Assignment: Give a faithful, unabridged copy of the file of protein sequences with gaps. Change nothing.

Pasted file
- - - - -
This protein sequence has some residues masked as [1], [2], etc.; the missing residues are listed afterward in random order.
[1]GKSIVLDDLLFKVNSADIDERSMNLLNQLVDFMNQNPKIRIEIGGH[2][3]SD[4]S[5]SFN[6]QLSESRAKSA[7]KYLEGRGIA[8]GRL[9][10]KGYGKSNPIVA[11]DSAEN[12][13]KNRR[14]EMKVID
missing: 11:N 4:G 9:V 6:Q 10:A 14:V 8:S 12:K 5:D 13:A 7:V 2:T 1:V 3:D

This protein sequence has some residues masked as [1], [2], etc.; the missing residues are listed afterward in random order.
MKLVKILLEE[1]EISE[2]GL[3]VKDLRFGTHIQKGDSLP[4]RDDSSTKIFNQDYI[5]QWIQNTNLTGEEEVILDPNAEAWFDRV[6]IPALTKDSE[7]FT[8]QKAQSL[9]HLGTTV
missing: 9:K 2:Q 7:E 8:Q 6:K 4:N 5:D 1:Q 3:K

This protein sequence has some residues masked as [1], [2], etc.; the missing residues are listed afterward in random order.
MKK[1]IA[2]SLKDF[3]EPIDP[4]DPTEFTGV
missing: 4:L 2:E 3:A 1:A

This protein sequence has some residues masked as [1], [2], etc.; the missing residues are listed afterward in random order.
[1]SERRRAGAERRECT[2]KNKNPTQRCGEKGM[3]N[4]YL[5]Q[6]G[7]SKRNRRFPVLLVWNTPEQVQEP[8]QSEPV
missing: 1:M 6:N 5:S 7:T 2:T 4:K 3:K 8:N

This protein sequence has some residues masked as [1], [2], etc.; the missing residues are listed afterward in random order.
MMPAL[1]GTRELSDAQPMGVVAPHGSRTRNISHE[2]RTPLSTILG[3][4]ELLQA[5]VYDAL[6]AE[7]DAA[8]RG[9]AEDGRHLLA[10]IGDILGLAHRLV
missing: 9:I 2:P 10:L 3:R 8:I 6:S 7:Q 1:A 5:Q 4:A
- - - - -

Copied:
This protein sequence has some residues masked as [1], [2], etc.; the missing residues are listed afterward in random order.
[1]GKSIVLDDLLFKVNSADIDERSMNLLNQLVDFMNQNPKIRIEIGGH[2][3]SD[4]S[5]SFN[6]QLSESRAKSA[7]KYLEGRGIA[8]GRL[9][10]KGYGKSNPIVA[11]DSAEN[12][13]KNRR[14]EMKVID
missing: 11:N 4:G 9:V 6:Q 10:A 14:V 8:S 12:K 5:D 13:A 7:V 2:T 1:V 3:D

This protein sequence has some residues masked as [1], [2], etc.; the missing residues are listed afterward in random order.
MKLVKILLEE[1]EISE[2]GL[3]VKDLRFGTHIQKGDSLP[4]RDDSSTKIFNQDYI[5]QWIQNTNLTGEEEVILDPNAEAWFDRV[6]IPALTKDSE[7]FT[8]QKAQSL[9]HLGTTV
missing: 9:K 2:Q 7:E 8:Q 6:K 4:N 5:D 1:Q 3:K

This protein sequence has some residues masked as [1], [2], etc.; the missing residues are listed afterward in random order.
MKK[1]IA[2]SLKDF[3]EPIDP[4]DPTEFTGV
missing: 4:L 2:E 3:A 1:A

This protein sequence has some residues masked as [1], [2], etc.; the missing residues are listed afterward in random order.
[1]SERRRAGAERRECT[2]KNKNPTQRCGEKGM[3]N[4]YL[5]Q[6]G[7]SKRNRRFPVLLVWNTPEQVQEP[8]QSEPV
missing: 1:M 6:N 5:S 7:T 2:T 4:K 3:K 8:N

This protein sequence has some residues masked as [1], [2], etc.; the missing residues are listed afterward in random order.
MMPAL[1]GTRELSDAQPMGVVAPHGSRTRNISHE[2]RTPLSTILG[3][4]ELLQA[5]VYDAL[6]AE[7]DAA[8]RG[9]AEDGRHLLA[10]IGDILGLAHRLV
missing: 9:I 2:P 10:L 3:R 8:I 6:S 7:Q 1:A 5:Q 4:A